AMOR BRAVÍO has also introduced some early conflict among the villains as Dionisio (César Évora), sensing Alonso’s weakness in controlling Camila, set out to romance Camila’s mother, Agustina (Olivia Bucio), arousing the jealousy of his partner in crime Isadora (Leticia Calderón).
UN REFUGIO PARA EL AMOR
On UN REFUGIO PARA EL AMOR (weeknights at 7 p.m. ET on Univision), Rosalena (Laura Flores) made a full confession of her crimes of twenty years ago against Claudio, Aurora and the newborn Luciana, as well as the grisly cover up involving the desecration of a baby’s grave, to her family at an eventful dinner, in effect, seeming to bring that narrative of the deep dark secret to a close. That secret largely drove the plot over the first hundred episodes. In a wonderfully gothic scene that followed, Rosalena shut herself up in the Torreslanda chapel, kneeling, arms outstretched, before a painting of the Crucifixion, fervantly, obsessionally praying and then, literally prostrating herself, arms still outstretched to either side, in search of a cross of their own, as Mozart’s Requiem played on the soundtrack.
Another narrative thread opened up quickly after Claudio Linares (David Ostrosky) won his case, proving his innocence of the fraud for which he spent twenty years in prison. The judge in the case awarded Claudio fifty percent of the Torreslanda business, which he leaves to his sole heir, Luciana (Zuria Vega), bringing her back into Rodrigo and Patricio’s sphere as she showed up in the Torreslanda building to sign the necessary paperwork and was given her very own office near theirs.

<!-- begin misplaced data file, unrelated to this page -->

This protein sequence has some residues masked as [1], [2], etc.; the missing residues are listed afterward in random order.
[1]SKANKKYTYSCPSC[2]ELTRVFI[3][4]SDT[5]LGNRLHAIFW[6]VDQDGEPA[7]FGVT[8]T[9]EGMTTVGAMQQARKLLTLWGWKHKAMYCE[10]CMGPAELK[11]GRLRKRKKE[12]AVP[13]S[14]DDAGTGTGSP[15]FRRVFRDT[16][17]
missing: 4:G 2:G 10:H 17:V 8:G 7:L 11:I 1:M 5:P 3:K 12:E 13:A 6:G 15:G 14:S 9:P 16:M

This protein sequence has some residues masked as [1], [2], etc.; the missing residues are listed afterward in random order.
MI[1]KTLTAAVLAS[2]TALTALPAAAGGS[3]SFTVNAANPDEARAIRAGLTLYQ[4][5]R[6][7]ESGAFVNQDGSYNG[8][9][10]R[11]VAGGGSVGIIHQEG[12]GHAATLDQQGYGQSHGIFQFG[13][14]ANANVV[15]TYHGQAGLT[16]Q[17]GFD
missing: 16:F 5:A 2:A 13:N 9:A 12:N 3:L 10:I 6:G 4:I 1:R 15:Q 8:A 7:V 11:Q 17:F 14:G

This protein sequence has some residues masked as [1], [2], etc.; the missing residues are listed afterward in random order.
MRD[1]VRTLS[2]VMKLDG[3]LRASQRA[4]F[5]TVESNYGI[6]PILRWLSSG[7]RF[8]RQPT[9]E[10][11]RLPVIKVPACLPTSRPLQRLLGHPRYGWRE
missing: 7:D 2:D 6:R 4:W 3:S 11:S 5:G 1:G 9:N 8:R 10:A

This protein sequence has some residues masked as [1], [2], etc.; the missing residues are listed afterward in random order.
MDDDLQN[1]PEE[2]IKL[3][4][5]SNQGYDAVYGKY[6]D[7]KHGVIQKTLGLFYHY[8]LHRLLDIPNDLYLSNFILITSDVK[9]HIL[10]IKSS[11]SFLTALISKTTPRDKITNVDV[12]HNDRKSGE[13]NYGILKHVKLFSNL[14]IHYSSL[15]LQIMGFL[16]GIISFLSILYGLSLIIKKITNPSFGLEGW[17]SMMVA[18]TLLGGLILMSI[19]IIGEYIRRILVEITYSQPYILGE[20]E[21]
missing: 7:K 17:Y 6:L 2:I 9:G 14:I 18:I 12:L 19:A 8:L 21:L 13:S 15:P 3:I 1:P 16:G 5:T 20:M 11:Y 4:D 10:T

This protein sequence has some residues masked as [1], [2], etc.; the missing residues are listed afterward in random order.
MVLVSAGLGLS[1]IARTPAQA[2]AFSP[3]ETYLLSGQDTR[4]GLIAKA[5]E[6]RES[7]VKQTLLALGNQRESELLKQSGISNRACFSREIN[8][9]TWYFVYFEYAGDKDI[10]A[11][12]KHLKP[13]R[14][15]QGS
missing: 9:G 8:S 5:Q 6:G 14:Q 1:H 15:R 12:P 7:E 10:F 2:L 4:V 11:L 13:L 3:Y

Meanwhile, Gala (Jessica Coch), who is spending a lot of time angrily muttering to herself lately, after a few episodes of furious explosions at husband Rodrigo, finally began to show a bit of villainous guile at the end of Friday’s episode, as she feigns illness, attempting to garner sympathy and concern from Rodrigo for his child that she’s carrying.
POR ELLA SOY EVA
Men impersonating women is a comedy staple that has always left me cold. It’s a failing in my sense of humor which has prevented me from enjoying such acclaimed film comedies as SOME LIKE IT HOT, LA CAGE AUX FOLLES, and TOOTSIE, movies I realize are adored by many, but leave me stone-faced. It is a bias necessary to disclose before admitting I haven’t laughed much during the comedy telenovela POR ELLA SOY EVA (weeknights at 8 p.m. ET on Univision), in which Jaime Camil plays a man playing a woman. I would never claim a comedic work is “unfunny,” merely that my own humor isn’t attuned to the work’s wavelength, and that’s the case here.